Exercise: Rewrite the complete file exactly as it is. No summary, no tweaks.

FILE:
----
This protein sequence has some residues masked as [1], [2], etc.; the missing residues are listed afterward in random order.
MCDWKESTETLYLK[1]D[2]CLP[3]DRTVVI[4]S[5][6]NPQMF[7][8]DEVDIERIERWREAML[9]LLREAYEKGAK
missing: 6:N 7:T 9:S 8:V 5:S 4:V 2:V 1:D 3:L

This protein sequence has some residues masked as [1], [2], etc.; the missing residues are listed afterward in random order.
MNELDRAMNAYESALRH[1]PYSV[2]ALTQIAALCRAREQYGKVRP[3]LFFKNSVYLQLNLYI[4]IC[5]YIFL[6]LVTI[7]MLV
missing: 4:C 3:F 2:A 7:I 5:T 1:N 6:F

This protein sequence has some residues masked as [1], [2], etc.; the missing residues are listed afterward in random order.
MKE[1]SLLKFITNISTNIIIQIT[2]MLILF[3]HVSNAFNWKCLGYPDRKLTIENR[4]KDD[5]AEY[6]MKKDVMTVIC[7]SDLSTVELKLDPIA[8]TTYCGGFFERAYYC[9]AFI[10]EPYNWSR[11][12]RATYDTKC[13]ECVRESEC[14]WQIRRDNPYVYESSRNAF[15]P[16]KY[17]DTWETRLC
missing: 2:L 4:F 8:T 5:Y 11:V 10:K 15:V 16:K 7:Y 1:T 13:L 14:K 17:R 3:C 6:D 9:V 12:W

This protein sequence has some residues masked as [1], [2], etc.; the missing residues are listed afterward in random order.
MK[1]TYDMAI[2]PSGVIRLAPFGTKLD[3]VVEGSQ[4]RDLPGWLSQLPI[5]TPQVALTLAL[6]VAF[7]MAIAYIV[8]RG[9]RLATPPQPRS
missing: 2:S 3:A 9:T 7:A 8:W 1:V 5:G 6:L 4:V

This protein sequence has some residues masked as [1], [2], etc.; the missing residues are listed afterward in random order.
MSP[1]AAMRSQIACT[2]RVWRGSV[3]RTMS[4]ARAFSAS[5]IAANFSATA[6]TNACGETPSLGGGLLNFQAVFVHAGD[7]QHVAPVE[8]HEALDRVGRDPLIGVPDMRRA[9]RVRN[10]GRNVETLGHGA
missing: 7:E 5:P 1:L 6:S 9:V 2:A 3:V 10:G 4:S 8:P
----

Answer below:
This protein sequence has some residues masked as [1], [2], etc.; the missing residues are listed afterward in random order.
MCDWKESTETLYLK[1]D[2]CLP[3]DRTVVI[4]S[5][6]NPQMF[7][8]DEVDIERIERWREAML[9]LLREAYEKGAK
missing: 6:N 7:T 9:S 8:V 5:S 4:V 2:V 1:D 3:L

This protein sequence has some residues masked as [1], [2], etc.; the missing residues are listed afterward in random order.
MNELDRAMNAYESALRH[1]PYSV[2]ALTQIAALCRAREQYGKVRP[3]LFFKNSVYLQLNLYI[4]IC[5]YIFL[6]LVTI[7]MLV
missing: 4:C 3:F 2:A 7:I 5:T 1:N 6:F

This protein sequence has some residues masked as [1], [2], etc.; the missing residues are listed afterward in random order.
MKE[1]SLLKFITNISTNIIIQIT[2]MLILF[3]HVSNAFNWKCLGYPDRKLTIENR[4]KDD[5]AEY[6]MKKDVMTVIC[7]SDLSTVELKLDPIA[8]TTYCGGFFERAYYC[9]AFI[10]EPYNWSR[11][12]RATYDTKC[13]ECVRESEC[14]WQIRRDNPYVYESSRNAF[15]P[16]KY[17]DTWETRLC
missing: 2:L 4:F 8:T 5:Y 11:V 10:K 15:V 16:K 7:Y 1:T 13:L 14:K 17:R 3:C 6:D 9:V 12:W

This protein sequence has some residues masked as [1], [2], etc.; the missing residues are listed afterward in random order.
MK[1]TYDMAI[2]PSGVIRLAPFGTKLD[3]VVEGSQ[4]RDLPGWLSQLPI[5]TPQVALTLAL[6]VAF[7]MAIAYIV[8]RG[9]RLATPPQPRS
missing: 2:S 3:A 9:T 7:A 8:W 1:V 5:G 6:L 4:V

This protein sequence has some residues masked as [1], [2], etc.; the missing residues are listed afterward in random order.
MSP[1]AAMRSQIACT[2]RVWRGSV[3]RTMS[4]ARAFSAS[5]IAANFSATA[6]TNACGETPSLGGGLLNFQAVFVHAGD[7]QHVAPVE[8]HEALDRVGRDPLIGVPDMRRA[9]RVRN[10]GRNVETLGHGA
missing: 7:E 5:P 1:L 6:S 9:V 2:A 3:V 10:G 4:S 8:P